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Kirile Loo: Saatus

Estonia, tucked up in the Northwestern corner of the region formerly-known as the USSR, has come out of hiding in terms of global culture in the last several years. Most notably, this occurred through the agency of composer Arvo Part, now considered one of the greatest living composers. This spring, they lured western media attention to a jazz festival which brought out saxophonist Charles Lloyd, who had played there 30 years prior, just before jazz was banned, declared as a corruptive influence under Communist dictates.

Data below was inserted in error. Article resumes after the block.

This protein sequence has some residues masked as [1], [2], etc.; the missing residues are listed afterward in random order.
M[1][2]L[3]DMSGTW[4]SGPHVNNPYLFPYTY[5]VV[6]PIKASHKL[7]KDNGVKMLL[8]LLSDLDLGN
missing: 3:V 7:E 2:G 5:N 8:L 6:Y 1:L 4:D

Estonian folk singer Kirile Loo’s album Saatus (Alula 1004; 54:49)-meaning “fate”-offers another glimpse into that country’s unique heritage. A gifted singer who studied music formally but was lured by the music sung by her grandmother, Loo sings pieces in the venerable tradition of “Regilaul,” or runic songs, which date back before Christ. Musicians perform on traditional Estonian instruments, coloring Loo’s bold, yet cool, vocal intensity. The recording is a bit too slick for its own good, colored by a goopy reverb and the occasional synthetic synth sound, perhaps in an appeal to the sonic particularities of the new age market, but injurious to the dignity of the music. Still, the surface annoyance can’t take away the deeper riches here.

Originally Published